More than 900,000 SARs received by NCA in last financial year
More than 900,000 Suspicious Activity Report (SARs) were received by the National Crime Agency (NCA) in the last financial year, up by more than 20 per cent on the previous 12 months.
In “another record year”, the NCA said it ‘denied’ £305.7 million to suspected criminals as a result of Defence Against Money Laundering (DAML) requests – a 120.6 per cent increase on the £138.6 million denied in 2020/21.
In its latest SARs Annual Report published on Tuesday (January 24), which features statistics covering the years 2020/21 and 2021/22, the NCA said: “Another record set in the last financial year with 901,255 SARs received and processed – a 21 per cent increase on the previous year.”
SARs are submitted to the NCA by those working in regulated sectors such as banking, legal and financial services, where they suspect that transactions are being used to launder money or conceal criminal activity.
“The financial and predicate crimes intelligence provided by SARs has proved to be invaluable” as criminals sought to take advantage of the pandemic to advance their illicit enterprises,” said the NCA.
“More recently, as a result of Russia’s invasion of Ukraine, SARs have provided increasingly important information on money laundering linked to sanctioned individuals and their associated entities.”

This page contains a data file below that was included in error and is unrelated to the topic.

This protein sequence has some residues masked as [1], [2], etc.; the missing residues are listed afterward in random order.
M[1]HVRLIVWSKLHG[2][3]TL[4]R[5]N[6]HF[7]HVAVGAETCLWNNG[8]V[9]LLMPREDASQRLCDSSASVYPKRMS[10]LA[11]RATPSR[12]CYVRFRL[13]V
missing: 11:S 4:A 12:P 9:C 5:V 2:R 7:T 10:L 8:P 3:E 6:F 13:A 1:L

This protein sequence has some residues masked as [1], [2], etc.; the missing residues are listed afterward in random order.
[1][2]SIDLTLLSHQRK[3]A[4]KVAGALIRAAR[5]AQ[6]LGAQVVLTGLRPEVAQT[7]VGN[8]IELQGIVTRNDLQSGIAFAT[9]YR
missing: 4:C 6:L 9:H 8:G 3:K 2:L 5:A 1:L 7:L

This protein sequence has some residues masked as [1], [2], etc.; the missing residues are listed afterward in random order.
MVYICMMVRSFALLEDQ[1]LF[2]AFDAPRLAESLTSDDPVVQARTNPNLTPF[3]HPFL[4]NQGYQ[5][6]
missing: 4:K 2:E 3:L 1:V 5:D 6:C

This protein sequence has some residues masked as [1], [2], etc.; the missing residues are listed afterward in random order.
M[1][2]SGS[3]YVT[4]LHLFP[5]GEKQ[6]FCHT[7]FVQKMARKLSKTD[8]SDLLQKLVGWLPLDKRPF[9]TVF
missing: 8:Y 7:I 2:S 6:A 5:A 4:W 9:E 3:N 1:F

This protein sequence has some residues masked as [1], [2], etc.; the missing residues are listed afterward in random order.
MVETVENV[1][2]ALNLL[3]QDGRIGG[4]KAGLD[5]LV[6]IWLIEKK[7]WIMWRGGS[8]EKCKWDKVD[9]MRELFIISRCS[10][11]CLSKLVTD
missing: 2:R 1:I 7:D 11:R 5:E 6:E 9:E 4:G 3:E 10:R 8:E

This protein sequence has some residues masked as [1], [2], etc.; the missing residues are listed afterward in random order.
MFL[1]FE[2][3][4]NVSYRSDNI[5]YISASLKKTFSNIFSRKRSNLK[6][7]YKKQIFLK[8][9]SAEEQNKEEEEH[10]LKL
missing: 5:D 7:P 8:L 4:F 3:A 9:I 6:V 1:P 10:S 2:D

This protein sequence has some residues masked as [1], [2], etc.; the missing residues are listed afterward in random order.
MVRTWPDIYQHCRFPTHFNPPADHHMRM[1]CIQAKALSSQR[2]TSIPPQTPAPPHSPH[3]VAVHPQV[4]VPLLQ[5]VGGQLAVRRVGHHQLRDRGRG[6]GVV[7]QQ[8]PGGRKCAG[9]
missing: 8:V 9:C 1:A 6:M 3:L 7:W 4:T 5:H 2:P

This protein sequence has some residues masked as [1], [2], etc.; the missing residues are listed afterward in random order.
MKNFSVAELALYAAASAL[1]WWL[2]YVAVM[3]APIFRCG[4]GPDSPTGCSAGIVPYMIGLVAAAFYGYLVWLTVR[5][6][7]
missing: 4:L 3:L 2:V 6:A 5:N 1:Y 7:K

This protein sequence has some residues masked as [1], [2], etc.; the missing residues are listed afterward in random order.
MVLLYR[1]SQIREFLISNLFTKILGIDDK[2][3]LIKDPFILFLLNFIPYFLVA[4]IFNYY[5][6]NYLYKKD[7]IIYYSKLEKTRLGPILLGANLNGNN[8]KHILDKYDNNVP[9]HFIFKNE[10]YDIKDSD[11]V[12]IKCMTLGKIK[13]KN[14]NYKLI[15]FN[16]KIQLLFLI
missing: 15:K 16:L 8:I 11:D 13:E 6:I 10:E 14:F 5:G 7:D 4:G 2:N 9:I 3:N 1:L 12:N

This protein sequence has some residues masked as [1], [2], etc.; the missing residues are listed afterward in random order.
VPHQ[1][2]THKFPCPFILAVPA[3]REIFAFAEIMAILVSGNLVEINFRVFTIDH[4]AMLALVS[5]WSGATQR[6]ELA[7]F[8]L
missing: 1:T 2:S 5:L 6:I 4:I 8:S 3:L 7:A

In 2022, the NCA set up the new Combatting Kleptocracy Cell (CKC), with a remit that includes the investigation of criminal sanctions evasion and high-end money laundering.
SARs are an important component of the information coming into the cell, and the UK Financial Intelligence Unit (UKFIU) – which receives, processes and assesses SARs on behalf of the NCA – now has a dedicated team to work as part of the CKC.
Under the SARs Reform Project, the UKFIU has undertaken a significant transformation since the last report with new methods of working and new teams.
This has included an uplift in staff to more than 150 and measures are in place to reach the target of 201 by the end of the next financial year, driving increased analysis and engagement within the SARs regime, said the NCA.
Vince O’Brien, head of the UKFIU, said: “SARs are vital to the fight against money laundering, illicit finance and wider criminality.
“Major improvements to the UKFIU through the SARs Reform Project, including the establishment of dedicated analytical teams to support specific operational requirements such as those of the CKC, and further enhancements rolling out over the next 24 months, will ensure we maximise the intelligence value derived from SARs, driving greater impact on economic and other crime, and helping to keep the UK public and businesses safe.”